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New Film Studio Seeks Foreign Experience, Local Market

Glavkino hopes that its sound stages, capable of accommodating a tank and filming in 3-D, lure Western clients.

Russian film studios, unlike their East European counterparts, have largely stayed out of sight of Hollywood directors seeking to save on production.

The companies never came close to emulating the Czech studio that landed a contract for helping make the $150 million "Casino Royale," one of the James Bond movies.

But now a compelling local offer may be at hand.

A company called Glavkino is looking to tap into the market by renting out its new $89-million purpose-built soundstages at a cut rate.

The goal isn't money, but knowledge it could glean from foreign directors and apply to its own film production, Glavkino chief and co-owner Ilya Bachurin said.

"The experience that Western partners could bring us would be a valuable and desirable thing for us," Bachurin, a former editor-in-chief of MTV Russia, said in a recent interview. "We are ready … to give unprecedented discounts — to put it simply, to charge less than they do in East Europe."

Part-owned by film director Fyodor Bondarchuk, the studio started renting out its soundstages in March and is looking to promote itself at the Moscow International Film Festival that opens Thursday.

What typically scares off potential customers is Moscow's expensive food and hotels, and perhaps the perception of low personal security, Mosfilm deputy director Vladimir Ryasov said.

Until now, the high cost of production services has also acted as a deterrent to foreign productions, said Anna Franklin, a cinema expert who is helping to promote Glavkino.

According to Ryasov, foreigners more often contact Mosfilm for post-production services such as recording music or sound.

"Apparently, this is especially costly in the West," he said.

In a recent case, an American composer aided by Mosfilm recorded a Moscow-based orchestra through a dedicated connection, Ryasov said.

Sometimes, foreign film crews rent cameras and lighting equipment, he added.

Reluctant to use Russian soundstages, foreign filmmakers do come to Russia for the location footage. The commercially disastrous "Police Academy: Mission to Moscow" was one of the first American-produced comedy films that gained permission to shoot scenes — including the Bolshoi Theater and Red Square — in Russia. Other movies included the box office hit "Mission Impossible — Ghost Protocol," the best selling movie starring Tom Cruise.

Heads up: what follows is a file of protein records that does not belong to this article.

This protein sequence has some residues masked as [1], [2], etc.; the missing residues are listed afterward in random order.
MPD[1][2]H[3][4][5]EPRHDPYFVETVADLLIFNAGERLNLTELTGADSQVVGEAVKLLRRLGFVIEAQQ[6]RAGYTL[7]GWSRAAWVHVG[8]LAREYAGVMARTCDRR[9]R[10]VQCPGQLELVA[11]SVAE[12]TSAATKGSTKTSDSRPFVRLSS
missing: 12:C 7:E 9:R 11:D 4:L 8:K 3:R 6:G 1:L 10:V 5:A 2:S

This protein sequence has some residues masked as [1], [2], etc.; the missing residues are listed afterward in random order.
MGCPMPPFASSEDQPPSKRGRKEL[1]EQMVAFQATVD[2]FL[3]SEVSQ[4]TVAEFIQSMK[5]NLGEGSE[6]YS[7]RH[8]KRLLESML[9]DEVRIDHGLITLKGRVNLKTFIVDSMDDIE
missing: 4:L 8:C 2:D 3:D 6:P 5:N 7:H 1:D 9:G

Russian World Studios director Yury Sapronov said the company "provided assistance" to Paramount in filming "Ghost Protocol." He didn't elaborate.

Sometimes the Russians go west. Oscar-winning film director Nikita Mikhalkov went to the Czech company, Barrandov Studios, to produce some of his latest movie, a sequel to "Burnt by the Sun." He shot the sinking of a dummy ship at one of the studio's exterior pools, in addition to other footage, Barrandov said in a statement at the time.

Mikhalkov's Trite Studio declined to comment for this article.

Barrandov boasts a 4,100 square-meter soundstage, which it describes as the largest in Europe. Sometimes dubbed the Hollywood of the East, the studio hosted production for such movies as "Bourne Identity," "Hellboy" and the "Chronicles of Narnia."

Barrandov spokeswoman Dusana Chrenekova declined to comment for this article Wednesday.

Glavkino's largest soundstage measures 3,100 square meters of clear-span space. According to the company, the compound near Ilinskoye village on Novorizhskoye Shosse runs state of the art equipment, including for making films in 3D.

Bachurin said Glavkino soundstages, about 10 minutes by car from the outer Moscow Ring Road, are so robust that their floor could hold a tank or railcar. The ceiling could bear a railcar hung from its center.

The other owners of the company are Channel One chief Konstantin Ernst, and bank UralSib and businessman Vitaly Golovachyov. With a half of the studio, Golovachyov is the largest shareholder.

Eyeing foreign filmmakers for experience, Glavkino will primarily target the local market for revenues, Bachurin said.

"It was built for the Russian film industry," he said bluntly.

The demand is there, and its main rival, Mosfilm, has a long waiting list, Bachurin said.

"Even having built Glavkino, we are not saturating the market fully," he said.

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